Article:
University of Wisconsin Digital Collections
Link to University of Wisconsin Digital Collections
Link to University of Wisconsin Digital Collections
The State of Wisconsin Collection

Page View

Wisconsin State Cranberry Growers Association / Wisconsin State Cranberry Growers' Association. Forty-seventh annual meeting, Wisconsin Rapids, Wisconsin, December 14, 1933. Forty-seventh summer convention, Wisconsin Rapids, Wisconsin, August 8, 1933

Chaney, A. U.
1933 crop estimate,   pp. 4-6 PDF (844.9 KB)

Page 4

HERMAN GEBHuuVr, President
I am glad to see so many growers and members of their families
here this afternoon. Your being here tells far more clearly than I
can express to you in words the fact that you are interested in your
vocation, for the interest one manifests in his occupation determines
to a great degree the success or failure that follows.
We have every reason to be proud of our vocation, for we produce
a worthwhile commodity-a fruit that is said to rank high in health-
giving qualities. Our work is in the great out-of-doors; we endeavor
to work with Nature; we live more nearly as the Creator intended
man to live-quite different from the life of the city cliff dweller.
We take a comparatively worthless piece of land and, applying labor
and capital thereto, bring it to a high state of cultivation, adding that
much more beauty to this planet and placing the land high on the
assessment roll. Nevertheless, I sometimes feel that we have a duty,
a responsibility, for the people of these United States look to us, the
growers of the three producing states, Massachusetts, New Jersey
and Wisconsin, to bring forth the little, red, tart berry so much de-
sired on the festive occasions. And for this expenditure of labor,
capital, and time, we have every right to expect a fair reasonable re-
turn for such expenditure. Personally, I view with regret that the
economic condition of this young nation is such that the purchasing
power of the masses is extremely low. I sometimes illustrate with
five apples representing the wealth, and 100 people representing the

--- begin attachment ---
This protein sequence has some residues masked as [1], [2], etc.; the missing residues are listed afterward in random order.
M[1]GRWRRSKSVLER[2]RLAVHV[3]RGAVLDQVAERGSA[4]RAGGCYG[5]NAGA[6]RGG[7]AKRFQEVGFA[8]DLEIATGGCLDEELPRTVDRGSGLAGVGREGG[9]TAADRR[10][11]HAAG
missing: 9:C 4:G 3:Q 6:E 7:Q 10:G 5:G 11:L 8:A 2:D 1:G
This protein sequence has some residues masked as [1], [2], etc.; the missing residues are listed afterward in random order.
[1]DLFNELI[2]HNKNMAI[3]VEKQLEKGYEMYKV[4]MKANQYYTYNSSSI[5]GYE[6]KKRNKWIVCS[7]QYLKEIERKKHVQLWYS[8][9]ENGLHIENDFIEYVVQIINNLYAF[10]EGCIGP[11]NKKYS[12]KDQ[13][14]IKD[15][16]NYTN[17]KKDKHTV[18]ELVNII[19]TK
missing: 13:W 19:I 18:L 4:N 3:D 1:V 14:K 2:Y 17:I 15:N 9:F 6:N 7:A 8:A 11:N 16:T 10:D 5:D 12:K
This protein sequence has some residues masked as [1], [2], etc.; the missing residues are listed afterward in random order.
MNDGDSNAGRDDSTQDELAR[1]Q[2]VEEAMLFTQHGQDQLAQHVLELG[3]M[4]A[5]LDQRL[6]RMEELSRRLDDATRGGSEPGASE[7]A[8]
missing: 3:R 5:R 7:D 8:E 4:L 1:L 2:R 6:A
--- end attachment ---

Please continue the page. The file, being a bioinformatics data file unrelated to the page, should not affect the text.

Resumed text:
population of the nation. The division as it is today, is that four
very wealthy people have one apple each, while 96 of you must get as
get can from the remaining apple.
This Association is not a new organization; it has stood the test of
many years, and I have the greatest respect and regard for those
early pioneers who blazed the trail which we now tread with com-
parative ease. They gathered in the manner in which we meet here
today to discuss their problems, having in mind the production of a
better berry and a better pack. Pioneering in any line is not easy.
It is within my recollection their trudging through the early morn-
ing dew over trails and corduroy roads that they might assemble at
Barrs station, the Brooks marsh, the Mills marsh, or other suitable
place-and got there on time.
To those of you who are guests or visitors, we want you to foel nt
home; we want you to fe-l that the time )ere spent has been -rnlt-
able to you, and on behalf of the Association I extend you a hearty
I didn't know I was on the program. I want to first speak for
Dean Christensen. He telephoned me about noon time, because he
didn't know who else to get in touch with, to express his regrets that
he could not be here today. Some delegation of cheese people or some-
thing similar delayed him, and he thought up until ten o'clock that he
would be able to get here. He said he simply couldn't make it, and
a!-ked me to express his apology and his appreciation of the invita-

Go up to Top of Page